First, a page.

Deadwood Magazine

From the publisher

After six years of collecting commemorative quarters from other states we finally can put in our two bits by voting on the design for the South Dakota quarter.

Three of the five proposed designs feature the granite faces carved on Mount Rushmore. Gutzon Borglumís sculptured heads of four American presidents are our claim to fame, despite the occasional efforts of misguided writers who try to move them across the border into North Dakota.

Our flag proclaims this is "The Mount Rushmore State" and our state slogan is "Great Faces. Great Places." So itís a no-brainer to conclude the famous national memorial belongs on our commemorative coin.

Three of the designs created by U. S. Mint artists feature single images of Mount Rushmore, the Chinese ring-neck pheasant or the American bison. The famous faces are combined with either the buffalo or the pheasant on the other two. All five coin designs are framed by two stalks of wheat.

Personally, I donít think a bison or pheasant are exclusively identified with South Dakota.

The bison looks much like the one on the rare Buffalo Nickel that was minted from 1913 to 1938, although the image is reversed, and a buffalo is on the Kansas commemorative quarter.

The pheasant was adopted as the state bird in 1943, but is not native to South Dakota. It was imported from Asia and introduced in South Dakota in 1898.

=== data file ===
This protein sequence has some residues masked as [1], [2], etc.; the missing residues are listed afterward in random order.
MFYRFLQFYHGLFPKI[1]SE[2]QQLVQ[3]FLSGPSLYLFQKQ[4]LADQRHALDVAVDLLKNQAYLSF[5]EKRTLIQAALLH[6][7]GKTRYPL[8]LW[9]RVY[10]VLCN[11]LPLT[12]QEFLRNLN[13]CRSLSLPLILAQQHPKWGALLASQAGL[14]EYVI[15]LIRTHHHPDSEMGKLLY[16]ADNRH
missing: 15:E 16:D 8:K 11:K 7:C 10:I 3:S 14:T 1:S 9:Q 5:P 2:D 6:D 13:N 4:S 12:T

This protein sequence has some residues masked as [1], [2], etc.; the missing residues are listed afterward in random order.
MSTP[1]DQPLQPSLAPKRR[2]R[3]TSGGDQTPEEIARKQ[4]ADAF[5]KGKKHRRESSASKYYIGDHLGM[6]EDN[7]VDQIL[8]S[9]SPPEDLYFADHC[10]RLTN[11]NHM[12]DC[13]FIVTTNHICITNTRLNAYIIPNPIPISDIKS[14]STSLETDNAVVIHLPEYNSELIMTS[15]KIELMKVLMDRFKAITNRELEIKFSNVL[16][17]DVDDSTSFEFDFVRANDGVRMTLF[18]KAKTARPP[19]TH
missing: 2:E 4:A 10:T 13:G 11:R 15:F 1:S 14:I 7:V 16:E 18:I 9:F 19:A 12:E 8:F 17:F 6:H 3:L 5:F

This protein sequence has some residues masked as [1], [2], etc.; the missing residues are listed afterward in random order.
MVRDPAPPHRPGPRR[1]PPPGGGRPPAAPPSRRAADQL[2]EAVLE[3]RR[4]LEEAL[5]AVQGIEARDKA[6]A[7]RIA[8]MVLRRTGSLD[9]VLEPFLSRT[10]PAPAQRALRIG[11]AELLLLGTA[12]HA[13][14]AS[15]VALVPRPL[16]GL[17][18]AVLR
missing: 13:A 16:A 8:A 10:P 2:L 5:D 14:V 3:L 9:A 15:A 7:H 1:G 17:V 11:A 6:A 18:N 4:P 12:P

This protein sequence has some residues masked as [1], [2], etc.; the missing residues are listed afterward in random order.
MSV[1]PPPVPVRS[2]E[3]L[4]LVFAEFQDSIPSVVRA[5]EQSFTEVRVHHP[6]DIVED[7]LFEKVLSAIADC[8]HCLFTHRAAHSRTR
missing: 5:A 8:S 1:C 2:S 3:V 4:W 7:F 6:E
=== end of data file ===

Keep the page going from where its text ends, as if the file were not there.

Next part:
I was a little surprised that Crazy Horse Memorial, the other massive mountain carving in the Black Hills, isnít represented on any of the designs. And I really wish our state motto (Under God the people rule) could be on our commemorative coin, but guess that wouldnít be considered politically correct in todayís world.

Until April 15, South Dakotans of any age can vote for their favorite design at a bank, credit union, or on the Internet at www.sdquarter.com. The winner will be announced on April 20.

If you donít vote, donít whine when South Dakotaís commemorative quarter is released in November 2006. And if you canít decide Ė just flip a coin.

While Iím bragging about my native state, I should tell you about an impressive coffee table book that showcases South Dakota through the eyes of more than two dozen amateur and professional photographers.

Celebrating the diverse lifestyles of people who populate the Land of Infinite Variety, digital photographs capture South Dakotans at work and at play Ė on farms and ranches, in small towns and cities.

The dramatic cover photo of Lakota leader Crazy Horse, the colossal carving now emerging from Thunderhead Mountain at Crazy Horse Memorial near Custer, is by Rapid City photographer Mike Wolforth. Terry Woster, capital bureau chief for the Sioux Falls Argus Leader, and authors Rick Smolan and David Elliot Cohen wrote introductory essays.

South Dakota 24/7 is one of 50 state books released simultaneously last fall by DK Publishing. Any or all of them can be ordered online at www.america24-7.com.

The $24.95 price is a bargain in anyoneís book.

Rena

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